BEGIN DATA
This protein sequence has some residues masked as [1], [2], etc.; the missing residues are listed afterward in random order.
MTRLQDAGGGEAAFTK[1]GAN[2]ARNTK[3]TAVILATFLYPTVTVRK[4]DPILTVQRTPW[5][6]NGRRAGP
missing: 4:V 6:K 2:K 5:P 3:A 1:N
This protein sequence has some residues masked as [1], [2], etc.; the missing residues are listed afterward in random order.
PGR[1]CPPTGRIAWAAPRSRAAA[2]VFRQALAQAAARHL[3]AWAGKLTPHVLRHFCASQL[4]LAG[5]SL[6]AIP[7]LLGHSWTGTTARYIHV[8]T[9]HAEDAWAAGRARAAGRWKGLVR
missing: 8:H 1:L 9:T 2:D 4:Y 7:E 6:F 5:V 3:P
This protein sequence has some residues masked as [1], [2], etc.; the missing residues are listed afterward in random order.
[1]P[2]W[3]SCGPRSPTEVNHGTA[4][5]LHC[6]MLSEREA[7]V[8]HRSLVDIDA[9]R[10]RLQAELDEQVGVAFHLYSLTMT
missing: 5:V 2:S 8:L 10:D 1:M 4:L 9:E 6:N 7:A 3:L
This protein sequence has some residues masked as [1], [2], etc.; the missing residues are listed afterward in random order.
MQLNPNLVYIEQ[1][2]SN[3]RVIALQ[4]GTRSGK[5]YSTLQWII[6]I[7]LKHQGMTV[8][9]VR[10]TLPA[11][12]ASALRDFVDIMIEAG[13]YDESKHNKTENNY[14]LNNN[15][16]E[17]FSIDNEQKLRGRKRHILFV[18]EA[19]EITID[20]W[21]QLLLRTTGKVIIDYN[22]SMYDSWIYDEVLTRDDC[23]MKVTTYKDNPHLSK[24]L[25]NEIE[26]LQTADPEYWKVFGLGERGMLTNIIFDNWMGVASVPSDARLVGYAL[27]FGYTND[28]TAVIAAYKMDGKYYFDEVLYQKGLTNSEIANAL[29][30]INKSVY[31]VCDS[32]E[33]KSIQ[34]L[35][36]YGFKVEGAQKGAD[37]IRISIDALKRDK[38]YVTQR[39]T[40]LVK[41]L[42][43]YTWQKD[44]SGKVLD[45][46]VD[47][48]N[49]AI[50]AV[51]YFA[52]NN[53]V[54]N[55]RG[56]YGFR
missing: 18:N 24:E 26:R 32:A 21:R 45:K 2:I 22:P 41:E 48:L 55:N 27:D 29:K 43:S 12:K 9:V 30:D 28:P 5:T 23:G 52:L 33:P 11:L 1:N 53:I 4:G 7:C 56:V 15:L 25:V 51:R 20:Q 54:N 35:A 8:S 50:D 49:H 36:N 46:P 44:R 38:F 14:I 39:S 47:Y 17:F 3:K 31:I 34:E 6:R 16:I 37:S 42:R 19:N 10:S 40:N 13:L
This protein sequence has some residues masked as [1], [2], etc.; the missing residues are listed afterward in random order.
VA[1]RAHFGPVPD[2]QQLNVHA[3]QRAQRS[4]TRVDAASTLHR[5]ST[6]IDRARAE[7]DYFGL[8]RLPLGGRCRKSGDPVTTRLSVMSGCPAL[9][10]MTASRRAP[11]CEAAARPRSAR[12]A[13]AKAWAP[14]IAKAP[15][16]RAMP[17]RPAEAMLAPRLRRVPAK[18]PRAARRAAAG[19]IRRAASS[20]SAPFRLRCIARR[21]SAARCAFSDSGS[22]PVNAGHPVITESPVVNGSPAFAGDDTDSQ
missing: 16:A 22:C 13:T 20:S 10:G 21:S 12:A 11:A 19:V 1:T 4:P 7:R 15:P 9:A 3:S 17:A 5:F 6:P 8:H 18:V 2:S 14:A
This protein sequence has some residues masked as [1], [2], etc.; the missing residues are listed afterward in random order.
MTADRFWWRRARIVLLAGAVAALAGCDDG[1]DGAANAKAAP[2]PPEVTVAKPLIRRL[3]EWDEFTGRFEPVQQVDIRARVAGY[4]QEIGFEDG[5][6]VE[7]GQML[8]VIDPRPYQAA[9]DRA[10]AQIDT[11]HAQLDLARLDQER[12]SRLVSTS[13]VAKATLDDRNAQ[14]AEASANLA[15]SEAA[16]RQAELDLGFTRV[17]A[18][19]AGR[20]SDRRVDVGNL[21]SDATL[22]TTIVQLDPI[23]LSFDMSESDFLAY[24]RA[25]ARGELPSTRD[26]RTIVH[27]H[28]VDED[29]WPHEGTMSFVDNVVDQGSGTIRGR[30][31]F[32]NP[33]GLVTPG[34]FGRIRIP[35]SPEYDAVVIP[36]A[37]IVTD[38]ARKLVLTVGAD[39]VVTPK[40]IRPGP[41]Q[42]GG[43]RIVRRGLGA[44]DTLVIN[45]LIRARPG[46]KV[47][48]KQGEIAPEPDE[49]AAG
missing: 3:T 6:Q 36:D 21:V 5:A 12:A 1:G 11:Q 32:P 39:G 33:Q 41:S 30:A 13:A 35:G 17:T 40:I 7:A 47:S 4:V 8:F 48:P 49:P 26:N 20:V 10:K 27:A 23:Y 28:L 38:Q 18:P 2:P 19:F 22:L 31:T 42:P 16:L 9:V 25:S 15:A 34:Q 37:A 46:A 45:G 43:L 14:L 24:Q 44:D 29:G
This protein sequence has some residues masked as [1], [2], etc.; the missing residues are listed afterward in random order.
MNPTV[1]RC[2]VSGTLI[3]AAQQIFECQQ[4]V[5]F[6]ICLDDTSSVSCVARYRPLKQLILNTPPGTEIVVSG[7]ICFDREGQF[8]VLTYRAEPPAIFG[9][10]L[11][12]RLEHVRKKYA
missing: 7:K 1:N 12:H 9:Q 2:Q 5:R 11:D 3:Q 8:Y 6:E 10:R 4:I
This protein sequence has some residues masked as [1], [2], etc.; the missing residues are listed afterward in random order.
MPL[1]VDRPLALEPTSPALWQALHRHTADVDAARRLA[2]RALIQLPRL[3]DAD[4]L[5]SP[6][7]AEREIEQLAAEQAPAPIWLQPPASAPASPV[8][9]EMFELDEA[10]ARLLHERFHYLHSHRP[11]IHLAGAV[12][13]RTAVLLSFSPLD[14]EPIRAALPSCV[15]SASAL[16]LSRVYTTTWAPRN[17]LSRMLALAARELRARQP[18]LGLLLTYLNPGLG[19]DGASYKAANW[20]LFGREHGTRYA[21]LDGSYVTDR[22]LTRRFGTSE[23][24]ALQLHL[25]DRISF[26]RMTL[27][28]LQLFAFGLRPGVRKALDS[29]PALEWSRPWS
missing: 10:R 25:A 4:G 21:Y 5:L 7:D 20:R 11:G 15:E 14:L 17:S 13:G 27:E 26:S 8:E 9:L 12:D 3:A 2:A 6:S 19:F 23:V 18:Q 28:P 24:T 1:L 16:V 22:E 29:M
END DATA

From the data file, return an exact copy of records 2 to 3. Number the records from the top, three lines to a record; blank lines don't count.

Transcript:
This protein sequence has some residues masked as [1], [2], etc.; the missing residues are listed afterward in random order.
PGR[1]CPPTGRIAWAAPRSRAAA[2]VFRQALAQAAARHL[3]AWAGKLTPHVLRHFCASQL[4]LAG[5]SL[6]AIP[7]LLGHSWTGTTARYIHV[8]T[9]HAEDAWAAGRARAAGRWKGLVR
missing: 8:H 1:L 9:T 2:D 4:Y 7:E 6:F 5:V 3:P
This protein sequence has some residues masked as [1], [2], etc.; the missing residues are listed afterward in random order.
[1]P[2]W[3]SCGPRSPTEVNHGTA[4][5]LHC[6]MLSEREA[7]V[8]HRSLVDIDA[9]R[10]RLQAELDEQVGVAFHLYSLTMT
missing: 5:V 2:S 8:L 10:D 1:M 4:L 9:E 6:N 7:A 3:L